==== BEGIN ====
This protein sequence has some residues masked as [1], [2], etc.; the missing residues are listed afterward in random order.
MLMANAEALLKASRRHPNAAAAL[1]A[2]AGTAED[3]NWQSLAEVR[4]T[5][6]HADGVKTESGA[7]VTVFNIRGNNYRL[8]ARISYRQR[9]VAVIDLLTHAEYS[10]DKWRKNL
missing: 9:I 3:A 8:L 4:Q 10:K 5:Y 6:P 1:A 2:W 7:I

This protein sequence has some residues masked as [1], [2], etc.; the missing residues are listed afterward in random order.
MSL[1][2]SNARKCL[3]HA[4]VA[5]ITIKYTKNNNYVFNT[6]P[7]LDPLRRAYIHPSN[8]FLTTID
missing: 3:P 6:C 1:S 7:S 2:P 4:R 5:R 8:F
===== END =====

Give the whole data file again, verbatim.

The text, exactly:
This protein sequence has some residues masked as [1], [2], etc.; the missing residues are listed afterward in random order.
MLMANAEALLKASRRHPNAAAAL[1]A[2]AGTAED[3]NWQSLAEVR[4]T[5][6]HADGVKTESGA[7]VTVFNIRGNNYRL[8]ARISYRQR[9]VAVIDLLTHAEYS[10]DKWRKNL
missing: 9:I 3:A 8:L 4:Q 10:K 5:Y 6:P 1:A 2:W 7:I

This protein sequence has some residues masked as [1], [2], etc.; the missing residues are listed afterward in random order.
MSL[1][2]SNARKCL[3]HA[4]VA[5]ITIKYTKNNNYVFNT[6]P[7]LDPLRRAYIHPSN[8]FLTTID
missing: 3:P 6:C 1:S 7:S 2:P 4:R 5:R 8:F